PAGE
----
The age of getting caught

It is official. We live in the age of getting caught. Every lie, any exaggeration or indiscretion will eventually be found out and exposed. It is not just the recent confession of Lance Armstrong or the Manti Te’o saga; this has been a trend for years. I don’t believe people are lying or cheating more, I just think they are getting caught more often. 

Why are you more likely to get caught now than in the past?

  • Blogs. With hundreds of independent bloggers who can dig into any claim, without an editor looking over their shoulders, we have a new investigative media model.
  • Access to information. The Internet and the vast amount of data available on it make it easier than ever to fact check any story or find inconsistencies.
  • Nearly everyone has a camera and a video recorder in their pocket. Cell phones with cameras and video recorders mean you are always being filmed -- or could be.
  • Research as a profession.  For anyone who works in politics, opposition researchers have been around for decades, but now these firms work for private businesses and other organizations.

How do we live in this age of getting caught? 

  • Fact-check your resume. The job market is tough, but now is not the time to invent degrees or experience.
  • Have someone challenge you on every claim you make on your resume or on-line and then defend it. See how tough or easy it is to back up a claim. If it is tough, just skip it. Better not to get the job than to hurt your reputation.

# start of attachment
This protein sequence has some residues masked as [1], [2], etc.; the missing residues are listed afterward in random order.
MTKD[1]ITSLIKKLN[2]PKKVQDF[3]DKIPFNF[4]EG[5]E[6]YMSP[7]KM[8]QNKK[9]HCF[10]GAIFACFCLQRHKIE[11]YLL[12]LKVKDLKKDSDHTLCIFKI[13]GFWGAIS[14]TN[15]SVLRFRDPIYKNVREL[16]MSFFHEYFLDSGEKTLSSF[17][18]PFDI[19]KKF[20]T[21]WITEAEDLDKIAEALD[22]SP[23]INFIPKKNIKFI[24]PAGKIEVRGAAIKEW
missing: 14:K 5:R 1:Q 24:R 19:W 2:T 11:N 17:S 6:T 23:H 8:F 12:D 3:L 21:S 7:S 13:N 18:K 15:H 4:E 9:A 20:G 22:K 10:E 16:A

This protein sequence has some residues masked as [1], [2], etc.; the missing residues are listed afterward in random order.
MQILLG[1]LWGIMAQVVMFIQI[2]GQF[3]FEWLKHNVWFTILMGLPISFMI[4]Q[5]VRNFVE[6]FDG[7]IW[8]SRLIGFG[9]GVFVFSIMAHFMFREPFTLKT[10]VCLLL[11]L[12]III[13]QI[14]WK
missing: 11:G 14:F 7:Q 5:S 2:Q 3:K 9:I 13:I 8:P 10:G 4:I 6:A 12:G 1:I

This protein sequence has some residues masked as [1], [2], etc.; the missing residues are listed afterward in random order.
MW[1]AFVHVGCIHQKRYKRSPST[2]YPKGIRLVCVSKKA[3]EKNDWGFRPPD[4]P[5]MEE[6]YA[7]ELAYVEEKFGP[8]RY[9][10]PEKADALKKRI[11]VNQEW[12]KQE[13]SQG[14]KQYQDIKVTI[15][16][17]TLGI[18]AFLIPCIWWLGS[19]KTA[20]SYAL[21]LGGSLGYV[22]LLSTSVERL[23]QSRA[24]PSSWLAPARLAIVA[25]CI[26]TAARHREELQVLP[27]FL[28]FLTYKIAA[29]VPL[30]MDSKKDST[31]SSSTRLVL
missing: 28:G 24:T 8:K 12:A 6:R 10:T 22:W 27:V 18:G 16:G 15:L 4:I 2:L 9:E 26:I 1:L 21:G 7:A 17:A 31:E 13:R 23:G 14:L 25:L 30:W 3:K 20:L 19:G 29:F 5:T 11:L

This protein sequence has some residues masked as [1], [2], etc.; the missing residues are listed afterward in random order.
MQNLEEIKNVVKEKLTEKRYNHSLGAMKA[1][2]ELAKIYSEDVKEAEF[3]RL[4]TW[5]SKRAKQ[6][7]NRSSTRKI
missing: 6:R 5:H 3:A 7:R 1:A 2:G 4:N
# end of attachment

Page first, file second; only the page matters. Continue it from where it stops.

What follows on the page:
• Be nice to everyone. Had a bad day and want to yell at that waiter? Don’t. He might record it. Want to kick that rude customer out of your shop? Don’t. She might blog about it. Now, more than ever, being nice is a trait that will protect you from attacks.

Don’t lie, don’t cheat, and be nice to people. These are always good rules to live by, but none of us is perfect. If you do get caught in a lie or situation that might be less than flattering, here are a few steps to dealing with it.

  • Acknowledge any true accusation, apologize and promise to change. Don’t get mired in denials or a further string of half-truths. Don’t get into a long discussion on the details. Acknowledge and move on. The goal with this type of situation is to minimize the time spent on it by a media outlet. 
  • If the accusation is not true, push back with facts. But make sure your facts are facts; verifiable items that won’t be debated.
  • As in everything, time is the most important commodity. You want to minimize the time spent on the issue and rebuild your reputation over time.
  • People forget, they forgive, and you need to do the same. Those who try and hold the highest moral ground often fall the furthest.  Forgive so you can be forgiven.
  • Perform. If you can make the sales, win the game, or get the job done on time and on budget, people will put up with you.

Nothing is out of bounds any more. Reporters will not hesitate to ask you the most personal questions you can imagine. With the Internet and social media, we are all public figures and we must live our lives accordingly. 

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